The CMRC seminar took some time to reflect and decompress following the 2020 presidential election. Below are some of the thoughts we had and the topics we cannot let go of yet.
The religious coding of Trump’s resistance to his electoral loss—a blend of prophecy, prosperity, and metaphysical discourses—is overwhelming for a religion scholar. Anthea Butler describes what’s going on with the Prosperity Gospel slogan “name it and claim it.” Jeff Sharlet, meanwhile, has chronicled a shift in emphasis from the Prosperity Gospel of 2016 to the gnosticism of 2020. The lawsuits, the lies, the shared sense of truth—these are all toward the creation of a new community of faith, prepared to operate in the catacombs of Bidenism, should it come to pass. This is serious stuff; gnosticism-infused early Christianity brought down the Roman Empire.
–– Nathan Schneider
I’ve been thinking about how Jill Biden is playing dual roles as future first lady – she is both a symbol of independence and success through maintaining her career as an educator, but also highlighting the supportive role women often play. I’ve thought a lot about her straddling these expectations, roles, and the gender constructs they intersect with. I recently read this article and it was helpful to think with, especially when considering the way this new duality is mediated.
–– Samira Rajabi
I recently finished, and highly recommend, Kristin Kobes Du Mez’s book Jesus and John Wayne: How White Evangelicals Corrupted a Faith and Fractured a Nation. Daniel José Camacho has a nice review of the book here, which summarizes many of the book’s key arguments about the confluence of race, gender, and politics within [American] evangelicalism. Camacho also questions the extent to which the militant hypermasculinity described by Kobes Du Mez is limited to white evangelicals.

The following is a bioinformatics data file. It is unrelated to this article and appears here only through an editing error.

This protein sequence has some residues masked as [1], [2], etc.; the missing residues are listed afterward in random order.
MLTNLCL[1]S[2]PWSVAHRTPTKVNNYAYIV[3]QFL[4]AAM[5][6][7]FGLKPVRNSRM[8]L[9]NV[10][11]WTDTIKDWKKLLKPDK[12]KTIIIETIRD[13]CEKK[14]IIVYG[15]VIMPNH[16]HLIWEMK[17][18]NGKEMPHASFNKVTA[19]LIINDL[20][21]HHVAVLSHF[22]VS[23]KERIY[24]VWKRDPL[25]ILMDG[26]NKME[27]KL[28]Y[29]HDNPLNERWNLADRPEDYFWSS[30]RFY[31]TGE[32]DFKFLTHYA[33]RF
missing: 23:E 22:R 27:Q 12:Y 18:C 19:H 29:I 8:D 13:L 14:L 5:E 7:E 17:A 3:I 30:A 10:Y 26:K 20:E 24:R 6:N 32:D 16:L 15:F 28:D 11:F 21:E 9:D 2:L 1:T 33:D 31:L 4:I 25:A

–– Art Bamford
I’m convinced there is a huge agenda ahead for those of us interested in media and religion. We need to be able to address several discourses: First, while there has been quite a bit of journalistic discourse about religion in the election, and to an extent it has been an improvement over past election cycles, it could be much better. Second, and feeding into that, the media are now the context where religion is defined and circulated in American culture. This is for a couple of reasons. One is the overall fact of hypermediation or deep mediatization. Mediation is the definitive context today. But it is also that religion has done this to itself. In particular, the rise of the Evangelical movement and of Evangelical politics has both been largely a media phenomenon and an ongoing project of erasing whatever boundary there might have been between “private” and “public” faith. They, and conservative Catholics, have wanted it to be all “public” and about the public prosecution of political projects. Finally, there is the issue Nathan raised and Debbie and I endorsed in our conversation, that we need to think about how entirely new media-logical forms and circulations of “the religious” going forward.
–– Stewart Hoover